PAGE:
Front. Endocrinol., 10 August 2022 https://doi.org/10.3389/fendo.2022.919839
Fei-Long Wei1†, Tian Li2†, Quan-You Gao1†, Yuli Huang3,4, Cheng-Pei Zhou1*, Wen Wang5* and Ji-Xian Qian1*
1 Department of Orthopedics, Tangdu Hospital, Fourth Military Medical University, Xi’an, China
2 School of Basic Medicine, Fourth Military Medical University, Xi’an, China
3 The George Institute for Global Health, Faculty of Medicine, University of New South Wales, Sydney, NSW, Australia
4 Department of Cardiology, Shunde Hospital, Southern Medical University, Foshan, China
5 Dept of Radiology and Functional and Molecular Imaging Key Lab. of Shanxi Province, Tangdu Hospital, Fourth Military Medical University, Xi’an, China
Background: Falls occur frequently among older individuals, leading to high morbidity and mortality. This study was to assess the efficacy of vitamin D in preventing older individuals from falling.
Methods: We searched the PubMed, Cochrane Library, and EMBASE databases systematically using the keywords “vitamin D” and “fall” for randomized controlled trials (RCTs) comparing the effects of vitamin D with or without calcium supplements with those of a placebo or no treatment on fall incidence in adults older than 50 years. A meta-analysis was performed to calculate risk ratios (RRs), absolute risk differences (ARDs) and 95% CIs with random-effects models.
Results: A total of 38 RCTs involving 61 350 participants fulfilled the inclusion criteria. Compared with placebo, high-dose vitamin D (≥ 700 IU) can prevent falls [RR, 0.87 (95% CI 0.79 to 0.96); ARD, -0.06 (95% CI, -0.10 to -0.02)]. Low-dose vitamin D (<700 IU) was not significantly associated with falls. Subgroup analysis showed that supplemental calcium, 25(OH) D concentration and frequency influenced the effect of vitamin D in preventing falls. Sensitivity analysis showed that vitamin D prevented falls, which was consistent with the primary analysis. In addition, the active form of vitamin D also prevented falls.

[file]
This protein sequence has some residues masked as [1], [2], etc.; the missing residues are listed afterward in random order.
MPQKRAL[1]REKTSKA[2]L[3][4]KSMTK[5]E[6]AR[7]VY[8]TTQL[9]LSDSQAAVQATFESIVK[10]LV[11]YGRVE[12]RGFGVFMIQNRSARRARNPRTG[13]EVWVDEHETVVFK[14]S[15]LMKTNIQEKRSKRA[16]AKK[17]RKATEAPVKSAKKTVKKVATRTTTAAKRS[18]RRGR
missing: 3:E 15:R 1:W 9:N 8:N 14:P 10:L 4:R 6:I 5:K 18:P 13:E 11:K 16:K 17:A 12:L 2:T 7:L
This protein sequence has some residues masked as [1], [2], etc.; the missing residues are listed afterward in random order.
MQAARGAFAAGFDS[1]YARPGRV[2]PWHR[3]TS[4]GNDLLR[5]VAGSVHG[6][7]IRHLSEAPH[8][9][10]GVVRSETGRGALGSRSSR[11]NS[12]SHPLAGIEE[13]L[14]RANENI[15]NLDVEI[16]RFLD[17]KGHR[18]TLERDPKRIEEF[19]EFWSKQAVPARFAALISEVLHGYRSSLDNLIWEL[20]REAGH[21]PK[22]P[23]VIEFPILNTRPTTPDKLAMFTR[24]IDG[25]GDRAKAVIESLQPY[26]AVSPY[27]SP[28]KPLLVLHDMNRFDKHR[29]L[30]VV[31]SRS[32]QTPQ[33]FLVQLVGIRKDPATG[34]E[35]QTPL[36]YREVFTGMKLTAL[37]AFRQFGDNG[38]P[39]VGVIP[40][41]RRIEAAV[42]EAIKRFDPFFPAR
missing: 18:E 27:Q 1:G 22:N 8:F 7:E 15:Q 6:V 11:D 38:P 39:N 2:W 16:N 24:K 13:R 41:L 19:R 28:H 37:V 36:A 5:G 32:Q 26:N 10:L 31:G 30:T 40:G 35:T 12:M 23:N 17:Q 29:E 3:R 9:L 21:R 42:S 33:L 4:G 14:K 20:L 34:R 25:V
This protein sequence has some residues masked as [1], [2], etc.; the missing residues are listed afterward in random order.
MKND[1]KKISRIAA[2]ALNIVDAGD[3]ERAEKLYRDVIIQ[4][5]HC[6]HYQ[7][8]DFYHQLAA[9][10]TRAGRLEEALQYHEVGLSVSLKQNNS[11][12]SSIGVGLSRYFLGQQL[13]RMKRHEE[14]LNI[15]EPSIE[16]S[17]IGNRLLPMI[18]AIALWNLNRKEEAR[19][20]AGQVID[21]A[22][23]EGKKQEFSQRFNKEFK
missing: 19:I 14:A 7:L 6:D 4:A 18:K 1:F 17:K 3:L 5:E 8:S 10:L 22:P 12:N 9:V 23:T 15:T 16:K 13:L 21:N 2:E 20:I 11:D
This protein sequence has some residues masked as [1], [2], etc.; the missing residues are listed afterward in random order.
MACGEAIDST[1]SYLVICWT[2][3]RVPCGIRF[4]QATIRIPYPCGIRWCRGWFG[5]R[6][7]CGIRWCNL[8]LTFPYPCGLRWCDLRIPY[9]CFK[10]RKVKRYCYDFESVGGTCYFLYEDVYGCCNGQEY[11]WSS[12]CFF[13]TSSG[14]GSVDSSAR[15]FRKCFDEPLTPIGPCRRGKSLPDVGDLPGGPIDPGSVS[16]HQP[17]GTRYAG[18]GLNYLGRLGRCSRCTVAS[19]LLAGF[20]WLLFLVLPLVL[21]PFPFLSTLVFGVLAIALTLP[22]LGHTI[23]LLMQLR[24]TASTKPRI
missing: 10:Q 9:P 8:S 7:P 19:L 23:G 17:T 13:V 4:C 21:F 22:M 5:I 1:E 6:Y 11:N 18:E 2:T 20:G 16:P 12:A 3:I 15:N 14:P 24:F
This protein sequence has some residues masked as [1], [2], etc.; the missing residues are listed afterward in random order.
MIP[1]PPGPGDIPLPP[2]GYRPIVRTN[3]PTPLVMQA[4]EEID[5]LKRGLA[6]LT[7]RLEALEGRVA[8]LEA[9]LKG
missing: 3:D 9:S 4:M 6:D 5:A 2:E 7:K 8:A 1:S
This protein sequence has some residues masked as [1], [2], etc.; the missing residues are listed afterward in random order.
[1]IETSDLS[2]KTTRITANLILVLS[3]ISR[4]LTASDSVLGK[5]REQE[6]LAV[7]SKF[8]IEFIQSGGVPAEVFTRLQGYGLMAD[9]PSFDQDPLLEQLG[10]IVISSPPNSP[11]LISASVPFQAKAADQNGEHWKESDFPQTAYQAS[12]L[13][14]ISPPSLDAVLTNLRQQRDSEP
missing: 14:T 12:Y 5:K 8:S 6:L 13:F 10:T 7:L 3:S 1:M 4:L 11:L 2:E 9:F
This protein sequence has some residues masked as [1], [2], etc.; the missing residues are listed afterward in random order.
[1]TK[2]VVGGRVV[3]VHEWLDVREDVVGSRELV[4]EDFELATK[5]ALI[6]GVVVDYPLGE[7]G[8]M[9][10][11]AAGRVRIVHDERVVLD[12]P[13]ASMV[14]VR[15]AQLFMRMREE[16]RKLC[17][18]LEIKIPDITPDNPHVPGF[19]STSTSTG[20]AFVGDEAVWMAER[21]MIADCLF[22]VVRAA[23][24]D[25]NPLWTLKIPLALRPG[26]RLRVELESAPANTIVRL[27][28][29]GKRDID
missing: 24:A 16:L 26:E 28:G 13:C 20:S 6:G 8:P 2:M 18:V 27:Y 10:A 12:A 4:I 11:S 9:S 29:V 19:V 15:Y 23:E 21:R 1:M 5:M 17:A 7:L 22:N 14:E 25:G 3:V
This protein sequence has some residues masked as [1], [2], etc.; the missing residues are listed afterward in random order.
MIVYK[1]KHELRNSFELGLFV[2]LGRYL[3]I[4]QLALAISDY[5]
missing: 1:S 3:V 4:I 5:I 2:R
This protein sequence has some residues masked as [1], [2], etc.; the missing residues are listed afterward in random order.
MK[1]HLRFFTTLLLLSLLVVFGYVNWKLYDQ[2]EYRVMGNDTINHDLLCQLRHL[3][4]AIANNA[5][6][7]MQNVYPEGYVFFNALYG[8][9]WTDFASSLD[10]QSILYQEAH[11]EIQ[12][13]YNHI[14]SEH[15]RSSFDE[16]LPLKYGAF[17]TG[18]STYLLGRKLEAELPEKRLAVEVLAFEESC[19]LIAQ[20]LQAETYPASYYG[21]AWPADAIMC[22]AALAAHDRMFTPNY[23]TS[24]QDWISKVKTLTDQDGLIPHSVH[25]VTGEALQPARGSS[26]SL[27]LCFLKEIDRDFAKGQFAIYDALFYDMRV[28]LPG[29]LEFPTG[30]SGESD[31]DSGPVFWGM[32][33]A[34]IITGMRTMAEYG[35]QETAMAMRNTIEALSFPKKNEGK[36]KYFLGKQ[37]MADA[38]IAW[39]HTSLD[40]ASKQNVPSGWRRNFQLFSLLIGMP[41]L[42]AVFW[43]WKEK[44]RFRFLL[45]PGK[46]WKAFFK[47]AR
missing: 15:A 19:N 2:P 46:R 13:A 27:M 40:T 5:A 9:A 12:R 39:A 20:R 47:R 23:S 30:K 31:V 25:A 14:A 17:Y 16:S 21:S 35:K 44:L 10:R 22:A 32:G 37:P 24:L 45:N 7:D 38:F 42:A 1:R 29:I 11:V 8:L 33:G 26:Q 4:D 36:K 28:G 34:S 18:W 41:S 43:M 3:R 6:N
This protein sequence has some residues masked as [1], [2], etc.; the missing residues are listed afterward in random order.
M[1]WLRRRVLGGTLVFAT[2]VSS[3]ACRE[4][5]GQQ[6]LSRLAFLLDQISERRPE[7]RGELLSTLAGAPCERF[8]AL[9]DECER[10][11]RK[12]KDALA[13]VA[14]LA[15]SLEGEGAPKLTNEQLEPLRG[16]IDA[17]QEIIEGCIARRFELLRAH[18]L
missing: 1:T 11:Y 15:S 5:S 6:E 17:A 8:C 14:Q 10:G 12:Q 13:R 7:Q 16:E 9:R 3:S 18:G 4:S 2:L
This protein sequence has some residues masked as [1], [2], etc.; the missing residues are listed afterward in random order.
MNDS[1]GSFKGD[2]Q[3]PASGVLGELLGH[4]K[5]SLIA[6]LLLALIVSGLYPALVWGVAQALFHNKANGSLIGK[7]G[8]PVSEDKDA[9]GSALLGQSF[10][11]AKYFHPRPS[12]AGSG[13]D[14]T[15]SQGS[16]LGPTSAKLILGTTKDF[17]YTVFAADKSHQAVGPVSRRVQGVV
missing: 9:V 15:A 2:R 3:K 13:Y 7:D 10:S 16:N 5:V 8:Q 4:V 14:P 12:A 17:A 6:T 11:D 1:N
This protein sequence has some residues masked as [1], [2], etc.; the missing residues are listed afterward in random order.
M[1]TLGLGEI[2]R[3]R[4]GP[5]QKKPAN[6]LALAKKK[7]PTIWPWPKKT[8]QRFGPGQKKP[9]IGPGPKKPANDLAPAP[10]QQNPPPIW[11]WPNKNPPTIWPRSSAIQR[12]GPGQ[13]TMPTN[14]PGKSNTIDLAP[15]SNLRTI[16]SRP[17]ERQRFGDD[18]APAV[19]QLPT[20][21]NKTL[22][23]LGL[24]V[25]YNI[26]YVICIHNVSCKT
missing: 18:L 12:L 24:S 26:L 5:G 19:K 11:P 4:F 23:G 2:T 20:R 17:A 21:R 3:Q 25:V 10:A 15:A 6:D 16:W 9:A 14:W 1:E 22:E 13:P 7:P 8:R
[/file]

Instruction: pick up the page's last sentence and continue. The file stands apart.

Conclusion: In this meta-analysis of RCTs, doses of 700 IU to 2000 IU of supplemental vitamin D per day were associated with a lower risk of falling among ambulatory and institutionalized older adults. However, this conclusion should be cautiously interpreted, given the small differences in outcomes.
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VitaminDWiki - Falls and Fractures category contains
246 items in FALLS and FRACTURES
- Vitamin D and Calcium cost-effectively reduce falls and fractures – April 2019
- see also Overview Seniors and Vitamin D
- Deaths due to falls doubled in just a decade (age-adjusted, perhaps decreased vitamin D) – June 2019
- Preventing Falls in Older Adults – Vitamin D combination is the best - JAMA Meta-analysis Nov 2017
- Falls cut in half by 100,000 IU vitamin D monthly - RCT 2016
- Falls reduced by a third if achieved 40 ng level vitamin D– RCT Sept 2018
- Note: It took 6 months to get to that level. Most trials last only 3 months
- Vitamin D prevents falls – majority of meta-analyses conclude – meta-meta analysis Feb 2015
- Falls reduced by Vitamin D: 13 percent reduction if more than 700 IU – review of 38 trials – Aug 2022
- Vitamin D and fractures – 24 meta-analyses and counting – Dec 2014
- Low trauma bone fractures in seniors – considering Vitamin D loading dose for all, without testing – Nov 2019
- Vitamin K (any amount and any kind) reduced bone fractures by 24 percent – meta-analysis – May 2019
- 75+ Hip fracture items in VitaminDWiki title Click here for details
This list is automatically updatedItems found: 9Falls reduced by Vitamin D: 13 percent reduction if more than 700 IU – review of 38 trials – Aug 2022
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